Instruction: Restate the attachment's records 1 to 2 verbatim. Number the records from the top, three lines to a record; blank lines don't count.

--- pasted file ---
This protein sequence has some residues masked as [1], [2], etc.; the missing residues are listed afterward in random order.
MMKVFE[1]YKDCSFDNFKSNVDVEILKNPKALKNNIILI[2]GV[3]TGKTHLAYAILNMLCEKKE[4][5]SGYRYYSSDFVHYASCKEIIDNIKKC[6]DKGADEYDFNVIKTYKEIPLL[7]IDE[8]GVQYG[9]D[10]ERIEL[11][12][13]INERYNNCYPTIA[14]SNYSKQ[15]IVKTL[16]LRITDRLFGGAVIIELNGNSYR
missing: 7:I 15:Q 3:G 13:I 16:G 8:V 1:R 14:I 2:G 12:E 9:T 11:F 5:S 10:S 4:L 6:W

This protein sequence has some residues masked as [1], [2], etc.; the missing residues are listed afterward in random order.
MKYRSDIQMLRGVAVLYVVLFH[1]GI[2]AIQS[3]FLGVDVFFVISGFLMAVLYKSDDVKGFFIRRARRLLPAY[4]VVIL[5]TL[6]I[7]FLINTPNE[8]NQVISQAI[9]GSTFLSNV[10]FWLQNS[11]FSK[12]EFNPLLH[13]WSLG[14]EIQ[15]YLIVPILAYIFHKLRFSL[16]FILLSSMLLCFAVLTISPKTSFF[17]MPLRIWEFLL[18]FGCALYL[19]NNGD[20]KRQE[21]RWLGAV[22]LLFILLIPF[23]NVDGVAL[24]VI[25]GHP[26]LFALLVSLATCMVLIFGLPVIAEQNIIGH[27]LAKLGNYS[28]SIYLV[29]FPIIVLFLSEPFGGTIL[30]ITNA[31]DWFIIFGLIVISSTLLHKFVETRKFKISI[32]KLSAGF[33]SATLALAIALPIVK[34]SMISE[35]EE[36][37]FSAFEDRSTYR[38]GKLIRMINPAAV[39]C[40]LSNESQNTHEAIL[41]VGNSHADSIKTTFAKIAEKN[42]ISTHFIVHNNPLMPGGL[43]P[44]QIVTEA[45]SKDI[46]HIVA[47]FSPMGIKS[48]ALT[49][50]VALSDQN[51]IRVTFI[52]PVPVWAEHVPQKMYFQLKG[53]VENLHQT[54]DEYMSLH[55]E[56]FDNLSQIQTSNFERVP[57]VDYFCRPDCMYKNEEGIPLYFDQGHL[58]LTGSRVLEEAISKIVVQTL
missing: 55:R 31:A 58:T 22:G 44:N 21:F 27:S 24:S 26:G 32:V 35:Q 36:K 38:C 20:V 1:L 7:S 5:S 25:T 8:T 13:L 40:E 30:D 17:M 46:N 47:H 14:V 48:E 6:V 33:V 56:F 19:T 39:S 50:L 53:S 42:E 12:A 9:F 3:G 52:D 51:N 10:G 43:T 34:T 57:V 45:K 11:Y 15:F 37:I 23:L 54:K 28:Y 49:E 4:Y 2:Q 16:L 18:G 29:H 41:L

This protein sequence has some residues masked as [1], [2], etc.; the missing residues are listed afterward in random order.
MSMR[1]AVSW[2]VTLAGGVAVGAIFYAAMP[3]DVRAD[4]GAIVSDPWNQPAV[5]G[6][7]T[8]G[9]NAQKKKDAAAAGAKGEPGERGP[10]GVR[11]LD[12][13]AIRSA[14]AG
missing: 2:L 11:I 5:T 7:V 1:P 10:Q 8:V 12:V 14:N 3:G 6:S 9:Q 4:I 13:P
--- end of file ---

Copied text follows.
This protein sequence has some residues masked as [1], [2], etc.; the missing residues are listed afterward in random order.
MMKVFE[1]YKDCSFDNFKSNVDVEILKNPKALKNNIILI[2]GV[3]TGKTHLAYAILNMLCEKKE[4][5]SGYRYYSSDFVHYASCKEIIDNIKKC[6]DKGADEYDFNVIKTYKEIPLL[7]IDE[8]GVQYG[9]D[10]ERIEL[11][12][13]INERYNNCYPTIA[14]SNYSKQ[15]IVKTL[16]LRITDRLFGGAVIIELNGNSYR
missing: 7:I 15:Q 3:G 13:I 16:G 8:V 1:R 14:I 2:G 12:E 9:T 11:F 5:S 10:S 4:L 6:W

This protein sequence has some residues masked as [1], [2], etc.; the missing residues are listed afterward in random order.
MKYRSDIQMLRGVAVLYVVLFH[1]GI[2]AIQS[3]FLGVDVFFVISGFLMAVLYKSDDVKGFFIRRARRLLPAY[4]VVIL[5]TL[6]I[7]FLINTPNE[8]NQVISQAI[9]GSTFLSNV[10]FWLQNS[11]FSK[12]EFNPLLH[13]WSLG[14]EIQ[15]YLIVPILAYIFHKLRFSL[16]FILLSSMLLCFAVLTISPKTSFF[17]MPLRIWEFLL[18]FGCALYL[19]NNGD[20]KRQE[21]RWLGAV[22]LLFILLIPF[23]NVDGVAL[24]VI[25]GHP[26]LFALLVSLATCMVLIFGLPVIAEQNIIGH[27]LAKLGNYS[28]SIYLV[29]FPIIVLFLSEPFGGTIL[30]ITNA[31]DWFIIFGLIVISSTLLHKFVETRKFKISI[32]KLSAGF[33]SATLALAIALPIVK[34]SMISE[35]EE[36][37]FSAFEDRSTYR[38]GKLIRMINPAAV[39]C[40]LSNESQNTHEAIL[41]VGNSHADSIKTTFAKIAEKN[42]ISTHFIVHNNPLMPGGL[43]P[44]QIVTEA[45]SKDI[46]HIVA[47]FSPMGIKS[48]ALT[49][50]VALSDQN[51]IRVTFI[52]PVPVWAEHVPQKMYFQLKG[53]VENLHQT[54]DEYMSLH[55]E[56]FDNLSQIQTSNFERVP[57]VDYFCRPDCMYKNEEGIPLYFDQGHL[58]LTGSRVLEEAISKIVVQTL
missing: 55:R 31:A 58:T 22:G 44:N 21:F 27:S 24:S 26:G 32:V 35:Q 36:K 38:C 20:V 1:L 7:S 5:S 25:T 8:T 13:L 40:E 30:D 17:M 46:N 47:H 14:V 48:E 6:V 33:V 56:F 19:T 39:S 50:L 53:S 42:E 12:A 9:F 3:G 52:D 51:N 10:G 43:T 34:T 57:V 45:K 11:Y 15:F 37:I 23:L 54:K 28:Y 49:E 4:Y 2:Q 16:L 18:G 29:H 41:L